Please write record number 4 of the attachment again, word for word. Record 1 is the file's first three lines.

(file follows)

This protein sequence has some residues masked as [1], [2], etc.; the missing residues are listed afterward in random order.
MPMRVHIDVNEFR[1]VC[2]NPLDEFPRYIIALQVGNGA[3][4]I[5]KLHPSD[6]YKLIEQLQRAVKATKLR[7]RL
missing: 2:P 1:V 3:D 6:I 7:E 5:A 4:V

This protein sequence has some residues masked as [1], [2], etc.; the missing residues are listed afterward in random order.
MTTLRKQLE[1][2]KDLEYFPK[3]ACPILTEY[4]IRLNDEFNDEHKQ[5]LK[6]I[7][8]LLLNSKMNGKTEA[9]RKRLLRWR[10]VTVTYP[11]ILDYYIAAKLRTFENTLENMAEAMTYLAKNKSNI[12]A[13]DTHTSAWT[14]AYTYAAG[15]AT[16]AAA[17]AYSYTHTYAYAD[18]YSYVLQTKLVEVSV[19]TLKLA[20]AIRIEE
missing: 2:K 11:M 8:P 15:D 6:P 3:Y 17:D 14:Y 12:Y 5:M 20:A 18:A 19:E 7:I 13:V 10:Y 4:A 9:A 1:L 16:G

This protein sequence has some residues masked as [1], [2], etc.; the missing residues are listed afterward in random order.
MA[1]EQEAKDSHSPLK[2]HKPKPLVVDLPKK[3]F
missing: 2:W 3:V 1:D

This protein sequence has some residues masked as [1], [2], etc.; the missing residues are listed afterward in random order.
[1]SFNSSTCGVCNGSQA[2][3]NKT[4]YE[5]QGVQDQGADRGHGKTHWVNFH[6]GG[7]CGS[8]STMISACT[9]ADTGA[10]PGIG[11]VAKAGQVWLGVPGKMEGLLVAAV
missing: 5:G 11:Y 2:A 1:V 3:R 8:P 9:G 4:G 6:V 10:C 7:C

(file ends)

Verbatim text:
This protein sequence has some residues masked as [1], [2], etc.; the missing residues are listed afterward in random order.
[1]SFNSSTCGVCNGSQA[2][3]NKT[4]YE[5]QGVQDQGADRGHGKTHWVNFH[6]GG[7]CGS[8]STMISACT[9]ADTGA[10]PGIG[11]VAKAGQVWLGVPGKMEGLLVAAV
missing: 5:G 11:Y 2:A 1:V 3:R 8:P 9:G 4:G 6:V 10:C 7:C